Tips for moving with pets

golden retriever

If you are facing a move with your beloved pets then please stay tuned and enjoy the read.

I have listed tips for successfully moving with pets based on research and our own experience.

Moving with pets:

Moving is stressful and challenging on it’s own, even more so when pets are involved. Most pets get very attached to their habits and surroundings. Changing it can feel quite disorientating and distressing to your pets.

My experience: Moving with a dog

A  few years ago we have moved to our new home with a toddler and a Golden Retriever. An experience like no other, even for the pro’s J For weeks I have been creating countless checklists to make sure I didn’t forget anything important, and everything was organised and prepared for moving day. No surprises where allowed!

However that’s not how it went. I totally didn’t take into consideration how our little puppy would react once at the new house. At that time he was newly house trained and has finally become familiar with his surroundings especially all the wholes in the fence and newly laid turf! Of course I had a checklist with all of his bits like: his bed, toys, food and feeding bowls and already knew where I was going to set him up at the new house. But who was going to take care of him on the day?!  And what could I do to help him adjust after the move?! Below I have put together some tips for you all to consider before moving with your four legged friends.


Planning ahead is the key to reducing the levels of stress for you and your pet. It’s a good idea to have some boxes at the house before the full pack commends so your cat/dog can become familiar with it and not be afraid of it later.

Also, I have found out that not washing your pets bedding or favourite blanket can work wonders. It helps your pet settle in their new home easier if they have a few familiar-smelling things around them. Another important thing is having a clear agenda on where your pet will spend the time comfortably before, after, and on moving day is a must. Don’t be afraid to ask a friend or family member to look after your pet on moving day. Moving means you will have to take care of many things and knowing that your pets are taken care off will save you and your pet a lot of stress and worry on the day of the actual move.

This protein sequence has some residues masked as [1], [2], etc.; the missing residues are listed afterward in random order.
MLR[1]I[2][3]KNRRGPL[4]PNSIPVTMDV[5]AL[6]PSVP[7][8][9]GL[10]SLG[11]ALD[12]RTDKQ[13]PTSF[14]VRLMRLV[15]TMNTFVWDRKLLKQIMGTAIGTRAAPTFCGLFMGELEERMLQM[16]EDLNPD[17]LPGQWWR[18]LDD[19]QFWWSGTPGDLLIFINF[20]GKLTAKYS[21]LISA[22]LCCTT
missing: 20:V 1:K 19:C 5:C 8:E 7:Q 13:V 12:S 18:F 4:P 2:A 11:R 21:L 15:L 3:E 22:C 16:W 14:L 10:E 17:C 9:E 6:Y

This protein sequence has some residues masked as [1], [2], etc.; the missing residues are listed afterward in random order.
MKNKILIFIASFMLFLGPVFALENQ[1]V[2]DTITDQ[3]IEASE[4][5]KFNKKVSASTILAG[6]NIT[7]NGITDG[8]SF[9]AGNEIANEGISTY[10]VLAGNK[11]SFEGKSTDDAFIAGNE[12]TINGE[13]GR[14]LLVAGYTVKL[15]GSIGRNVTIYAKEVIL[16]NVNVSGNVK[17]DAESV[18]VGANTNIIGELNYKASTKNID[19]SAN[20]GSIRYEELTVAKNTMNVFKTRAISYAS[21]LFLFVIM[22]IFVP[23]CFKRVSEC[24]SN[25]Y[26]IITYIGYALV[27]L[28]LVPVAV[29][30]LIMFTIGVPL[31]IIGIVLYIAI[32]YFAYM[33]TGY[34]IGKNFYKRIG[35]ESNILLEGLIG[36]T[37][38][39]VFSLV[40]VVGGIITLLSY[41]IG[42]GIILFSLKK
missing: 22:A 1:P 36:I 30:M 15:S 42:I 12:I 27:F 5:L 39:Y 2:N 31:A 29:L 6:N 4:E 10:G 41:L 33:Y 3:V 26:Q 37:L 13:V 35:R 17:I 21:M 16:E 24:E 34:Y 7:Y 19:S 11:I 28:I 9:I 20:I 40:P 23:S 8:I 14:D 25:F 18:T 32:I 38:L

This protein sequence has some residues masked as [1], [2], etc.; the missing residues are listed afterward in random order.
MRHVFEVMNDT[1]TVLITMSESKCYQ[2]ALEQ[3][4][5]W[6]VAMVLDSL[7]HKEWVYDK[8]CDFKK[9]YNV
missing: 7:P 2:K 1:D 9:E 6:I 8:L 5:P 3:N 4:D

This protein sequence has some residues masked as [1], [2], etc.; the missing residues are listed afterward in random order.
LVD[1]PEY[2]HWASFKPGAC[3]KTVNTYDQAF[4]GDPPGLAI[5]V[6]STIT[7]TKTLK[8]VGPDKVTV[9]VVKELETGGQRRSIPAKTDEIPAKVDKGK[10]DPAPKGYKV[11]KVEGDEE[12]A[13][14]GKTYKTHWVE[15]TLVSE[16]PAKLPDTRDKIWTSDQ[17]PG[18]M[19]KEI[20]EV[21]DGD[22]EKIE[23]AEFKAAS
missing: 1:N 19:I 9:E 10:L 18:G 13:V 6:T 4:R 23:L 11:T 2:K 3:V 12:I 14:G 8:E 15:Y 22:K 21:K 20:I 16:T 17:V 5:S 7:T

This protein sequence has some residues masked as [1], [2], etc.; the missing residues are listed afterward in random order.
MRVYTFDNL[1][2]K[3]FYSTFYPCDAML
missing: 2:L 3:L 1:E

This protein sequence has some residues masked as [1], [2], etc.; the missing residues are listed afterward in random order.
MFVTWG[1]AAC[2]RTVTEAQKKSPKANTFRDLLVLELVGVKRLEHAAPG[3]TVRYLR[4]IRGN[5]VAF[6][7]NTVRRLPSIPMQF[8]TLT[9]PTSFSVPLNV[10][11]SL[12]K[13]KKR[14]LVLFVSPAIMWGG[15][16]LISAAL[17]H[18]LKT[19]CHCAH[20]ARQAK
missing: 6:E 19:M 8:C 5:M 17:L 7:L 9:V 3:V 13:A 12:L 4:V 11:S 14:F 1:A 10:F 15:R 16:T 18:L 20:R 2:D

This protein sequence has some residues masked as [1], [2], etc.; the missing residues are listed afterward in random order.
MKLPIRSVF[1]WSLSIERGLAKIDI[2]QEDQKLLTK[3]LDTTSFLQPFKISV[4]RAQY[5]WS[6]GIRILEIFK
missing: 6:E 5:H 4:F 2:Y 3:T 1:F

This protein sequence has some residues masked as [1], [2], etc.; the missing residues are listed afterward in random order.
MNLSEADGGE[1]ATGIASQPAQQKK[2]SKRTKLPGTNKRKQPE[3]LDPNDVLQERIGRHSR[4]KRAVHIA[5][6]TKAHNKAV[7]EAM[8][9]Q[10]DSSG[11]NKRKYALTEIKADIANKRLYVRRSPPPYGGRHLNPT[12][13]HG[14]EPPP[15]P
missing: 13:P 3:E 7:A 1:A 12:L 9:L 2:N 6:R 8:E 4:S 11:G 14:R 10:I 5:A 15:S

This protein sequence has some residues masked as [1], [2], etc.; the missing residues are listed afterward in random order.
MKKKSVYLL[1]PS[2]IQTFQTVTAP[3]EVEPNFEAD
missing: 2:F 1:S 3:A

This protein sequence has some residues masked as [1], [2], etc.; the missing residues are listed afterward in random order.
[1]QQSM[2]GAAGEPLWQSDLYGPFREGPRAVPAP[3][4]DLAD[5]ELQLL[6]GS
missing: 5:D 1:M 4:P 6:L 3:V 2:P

Ok, so let’s break it down a little:


Collect any medical records from your current vet and find a new one if where you are moving to requires to find a new clinic. This is also a good time to check if your pet  is up to date with all of the vaccinations before the move. My pup had awful travel sickness so it may be helpful to discuss with the vet a possibility of giving some car antisickness medication or anti-anxiety meds before you travel.


Familiarise your cat or dog with transportation method if other than the vehicle they already know. Don’t feed your pet just before the car drive as they may become car sick.

If your cat or dog has never travelled far before, introduce them to a travel carrier in advance. Make sure they have enough room to lay down comfortably and take regular breaks with water and some food. Putting their blanket or favourite toy can help with the anxiety and keep them entertained. PS: don’t forget the leash and make sure that the tag on the collar has got your updated contact number.

Settling in at the new home:

Below are things you can do calm your pet after moving and help them adjust to the new home. Most animals aren’t fond of moving, but there are a few steps you can take to help them getting used to the new environment. Be patient and reassuring while your transitions to the new home.

Set up an enclosed, quiet area or room where your pet can relax and calm down after the move.

  • Put up furniture and objects they are used from the old home first.
  • Set up their familiar feeder and drinking bowl.
  • Set up their familiar bedding or basket and lay out their favourite toys.
  • Stick to your pet’s feeding and walking routine.
  • Pet-proof the new home and garden
  • Keep your pet indoors

Keep dogs indoors for the first few days and let them get used to their new home. Be with your dog when you take her into the garden for the first time. Keep your dog on a leash for the first few walks in the new neighbourhood.

Cats need much longer than dogs to adjust to the new surroundings, and you should keep them indoors for four weeks before letting them go outside.

Update your pet’s information

Change the address on the collar. You may also have to contact the vet or pet microchip registry your pet is enrolled with to update your contact details.